Wednesday, October 8, 2014

13 Tips to Survive Your First Week at a New Job by Liana Pistell

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1. Sleep at least 8 hours per night. You will not crush your first week at work without proper rest. It’s that simple. Your brain won’t absorb new information as quickly, you’ll look tired when meeting people, and most importantly, you won’t be able to bring your best self to work everyday. Remember how important the first impression is. Don’t mess it up because you need to watch the next episode of your Netflix series.
2. Learn the dress code and follow it. You should look the part to play the part.
3. Do this after you meet someone new: (a) send them a “nice to meet you” message, and (b) jot down their name, where you met them, their title, team/department, what that department does, and who their boss is. This will help you understand how people across the company work together, not to mention remember people’s names. Capture as much as you can on paper so that you can refer back to it later.
4. Set up meetings with project managers/team leads within the first two weeks to learn what their team does. These conversations, however brief, will help you better understand your company and colleagues’ objectives. They will also help you start thinking about how you can be valuable to your coworkers.
5. If you work at a large company, get a copy of your department/company's organizational chart and review it every day. Let the information sink into your brain.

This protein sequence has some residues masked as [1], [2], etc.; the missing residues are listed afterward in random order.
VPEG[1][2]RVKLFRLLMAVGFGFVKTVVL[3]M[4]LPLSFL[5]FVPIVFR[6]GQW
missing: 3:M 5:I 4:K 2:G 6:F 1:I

6. Ask your boss: "What does success look like for me in this role?" This way you’ll know what’s expected, and you can start thinking about how to deliver.
7. Invite colleagues to lunch. If they take you up on it, great. If not, people will learn that you’re friendly, and you’ll know the drill to plan future lunches accordingly.
8. Call one of your personal cheerleaders by day #3. In your first week, you'll make many newbie mistakes and at times feel out of your depth. This is normal. My fix: phone a friend or family member who will remind you that you're awesome.
9. Keep a running list of questions in one document or notepad, and next to each question write down who you think can answer it. Make the questions clear and concise so that you can shoot them off quickly and get direct answers.
10. When people ask you how it’s going, be honest. Everyone at work will ask you how it’s going, and your tendency will be to say “Great!!” with a Cheshire Cat smile. Avoid this approach. Everyone knows it’s hard to start a job; they’ve been in your excited/nervous new person shoes before. Whoever hired you hired a real person and not a machine. So try being authentic instead. Tell them it’s going well and mention some of your pain points. For example: It’s going great but I’m still trying to learn all the acronyms!
11. Find every opportunity to meet people in person. Walk around your workplace. If possible, stop by someone's desk to ask a question instead of sending an email.
12. Say thank you to the people who help you along the way. 
13. Smile. It’s easy to forget to smile as you're focusing on new tasks and braving information overload. But you’re excited to be there, so look like it!

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